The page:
Doug, K1ZO

Doug's main areas of interest are contesting and chasing DX. "[I'm] a geek at heart," Doug says. "I am still amazed that I can send a signal half way around the world from a fairly modest setup."

"I started my Amateur Radio career in March 1991 as N1IWU, a Technician with HF privileges. In April 1991 I upgraded to Advanced class. I obtained the 2 by 2 call, KD1GJ, in January 1992. I upgraded to Extra class in March 1992, 1 year and 5 days after sitting for my first exams."

When the FCC started the Vanity Call system in 1996, Doug obtained his current call, K1ZO.

The Shack


In the shack, Doug has a Yaesu FTDX-5000MP, an Icom IC-746Pro, DX Doubler SO2R Interface, MicroHam MicroKeyer II, W2IHY 8-band equalizer and EQplus, an American Morse Single Lever Paddle, Heil ProSet iC and Heil PR40. Antenna switching is done with an Array Solutions SixPak.

On his computer he runs a number of software packages to assist his DXing and contesting activities, including DXLab Suite, N1MM, EZNEC+ and HFTA.

The Antennas


"Tower 1" holds a Mosley TX-53M at 43 feet. The four element antenna lets Doug operate on 20, 17, 15, 12 and 10 meters with 3 elements on each band.

"Tower 2" is 66 feet of Rohn 45 with a Mosley Pro-67B (2 elements on 40, 3 elements on 20-12 and 4 elements on 10) @ 68 feet. There is also an 80 meter Inverted V @ 64 feet.

He also runs a multiband OCF dipole at 40 feet. An Inverted "L" is used for 160 meters.

We'll let Doug describe the 2nd tower project.

"Since moving to Swanzey in 2008 and becoming “radio-active” again, I have had a variety of antennas for HF. I started with a G5RV hung as an Inverted V @ 40 feet. This was replaced by a K4KIO Hex Beam on a 30 foot push-up mast. Thanks to the generosity of Paul, K1PH I was given a 50 foot crank-up tower (working height of 40 feet). The Hex resided on it for two years until I replaced it with a Mosley TA-53M yagi (3 elements on 20, 17, 15, 12 and 10).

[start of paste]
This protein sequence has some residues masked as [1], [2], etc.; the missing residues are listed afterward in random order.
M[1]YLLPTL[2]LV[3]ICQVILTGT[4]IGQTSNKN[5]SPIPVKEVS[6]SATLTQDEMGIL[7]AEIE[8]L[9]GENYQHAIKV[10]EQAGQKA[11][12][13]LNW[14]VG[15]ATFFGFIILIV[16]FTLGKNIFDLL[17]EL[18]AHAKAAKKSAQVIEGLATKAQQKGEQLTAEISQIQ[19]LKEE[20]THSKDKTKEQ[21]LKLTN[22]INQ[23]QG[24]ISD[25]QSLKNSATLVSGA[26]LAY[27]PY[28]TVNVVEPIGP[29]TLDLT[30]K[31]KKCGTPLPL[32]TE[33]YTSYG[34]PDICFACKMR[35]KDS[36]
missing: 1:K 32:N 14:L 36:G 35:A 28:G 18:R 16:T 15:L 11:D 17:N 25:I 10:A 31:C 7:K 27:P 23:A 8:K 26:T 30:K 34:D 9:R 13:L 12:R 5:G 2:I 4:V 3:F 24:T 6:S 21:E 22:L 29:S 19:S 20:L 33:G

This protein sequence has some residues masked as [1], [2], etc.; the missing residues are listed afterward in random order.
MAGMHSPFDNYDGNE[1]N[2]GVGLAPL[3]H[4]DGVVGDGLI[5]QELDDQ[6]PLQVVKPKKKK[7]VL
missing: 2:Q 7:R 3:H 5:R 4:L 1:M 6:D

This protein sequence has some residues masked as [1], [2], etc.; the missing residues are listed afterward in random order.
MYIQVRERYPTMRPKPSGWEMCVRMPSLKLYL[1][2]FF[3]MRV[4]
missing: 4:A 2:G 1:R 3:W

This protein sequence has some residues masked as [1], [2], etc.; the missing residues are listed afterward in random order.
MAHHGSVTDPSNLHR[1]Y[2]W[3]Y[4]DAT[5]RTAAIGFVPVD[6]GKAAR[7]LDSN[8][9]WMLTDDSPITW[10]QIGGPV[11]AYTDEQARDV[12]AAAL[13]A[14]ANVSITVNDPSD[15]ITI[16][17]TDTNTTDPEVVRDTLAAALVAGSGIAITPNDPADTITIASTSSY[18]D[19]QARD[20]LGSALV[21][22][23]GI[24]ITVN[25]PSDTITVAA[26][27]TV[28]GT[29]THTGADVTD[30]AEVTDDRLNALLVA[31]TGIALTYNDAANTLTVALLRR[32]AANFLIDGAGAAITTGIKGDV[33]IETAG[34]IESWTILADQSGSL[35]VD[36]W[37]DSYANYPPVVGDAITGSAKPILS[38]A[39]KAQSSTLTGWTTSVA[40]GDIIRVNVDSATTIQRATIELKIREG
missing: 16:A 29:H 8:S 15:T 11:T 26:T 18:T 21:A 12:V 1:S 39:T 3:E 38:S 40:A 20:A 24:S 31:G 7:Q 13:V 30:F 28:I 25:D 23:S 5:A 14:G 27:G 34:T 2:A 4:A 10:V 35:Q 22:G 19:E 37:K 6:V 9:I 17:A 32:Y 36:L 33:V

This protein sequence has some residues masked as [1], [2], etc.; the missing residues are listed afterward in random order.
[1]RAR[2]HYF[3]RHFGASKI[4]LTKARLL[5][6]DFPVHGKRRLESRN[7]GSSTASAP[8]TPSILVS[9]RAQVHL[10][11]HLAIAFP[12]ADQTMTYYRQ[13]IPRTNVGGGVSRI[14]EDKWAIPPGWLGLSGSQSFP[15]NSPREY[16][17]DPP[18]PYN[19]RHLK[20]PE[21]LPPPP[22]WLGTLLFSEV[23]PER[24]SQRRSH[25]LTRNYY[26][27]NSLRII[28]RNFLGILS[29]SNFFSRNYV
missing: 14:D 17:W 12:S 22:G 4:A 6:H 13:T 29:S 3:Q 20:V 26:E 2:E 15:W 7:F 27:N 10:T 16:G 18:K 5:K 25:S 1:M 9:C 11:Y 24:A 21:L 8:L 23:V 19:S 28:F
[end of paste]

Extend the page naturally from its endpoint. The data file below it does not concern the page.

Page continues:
When I retired in 2012 Amateur Radio became a much bigger part of my life and I decided that I wanted, or needed, something taller and bigger…and I didn’t want to remove the existing tower. With the blessings from Lee, my much better half, and a few stipulations (no tree cutting and tower or guys couldn’t be in the front yard), I started my search.

After deciding on a suitable location on the back corner of the property I defined the following criteria:

Antenna - Boom length and turning radius less than 30 feet. Less than 14 sq. ft. wind load. Minimum of 2 elements on each band from 40 - 10. Affordable on my reduced income.

Tower - Initially I was leaning towards a 70 foot free standing aluminum tower. These thoughts quickly disappeared after reading the specs for the base that would be needed. In addition to not wanting to dig a 5’ X 5’ X 8’ hole, getting the required amount of concrete poured was just not in the budget.

The revised criteria became 7 sections of Rohn 45 guyed at 36 and 60 feet.

Within a very short time I located a used Mosley Pro-67B, at a very reasonable price and only a 2 hour drive. I read reviews, looked at hundreds of pictures and discussed the choice with some of the locals. This would be more than adequate for my needs. And the owner accepted my lower offer…Done Deal!

Randy, N1KWF, was instrumental in locating 7 sections of Rohn 45 with rotor plate and guy brackets at a great price. Again..Done Deal!

This was the end of Summer 2012. Below is a pictorial of the project from ground breaking through completion."


As the hole got deeper, the rock pile got bigger.


Rebar cage and completed base. Base is 3 X 3 X 4 with a section of Rohn 45 inside the cage.


Tower sections and assembled antenna awaiting installation.


The Crew (l to r) Randy - N1KWF, Neil - AE1P and Doug - K1ZO.


Randy and Doug bring up section #3 (left) and Randy works on section #6.


Randy wrestles with 110 lbs. of aluminum at 68 feet.


October 15, 2013. On The Air!

My sincere appreciation goes to Randy, N1KWF and Neil, AE1P. Without their assistance and expertise this project would still be in the planning stages. Thanks guys! Doug - K1ZO

Coax Entrance Panel


In preparation for bringing in the two lines from the Array Solutions SixPak switch Doug built a coax entrance panel using two 1/8 inch thick pieces of aluminum and three 8 inch SO-239 Bulkhead Coax Conncetors.

The outside is protected with a 6 X 6 X 4 inch weatherproof Carlon box. Coax enters the bottom through 3/4 inch Non-Metallic Cable Clamp onnectors.

The outside aluminum plate will be tied into the station ground system.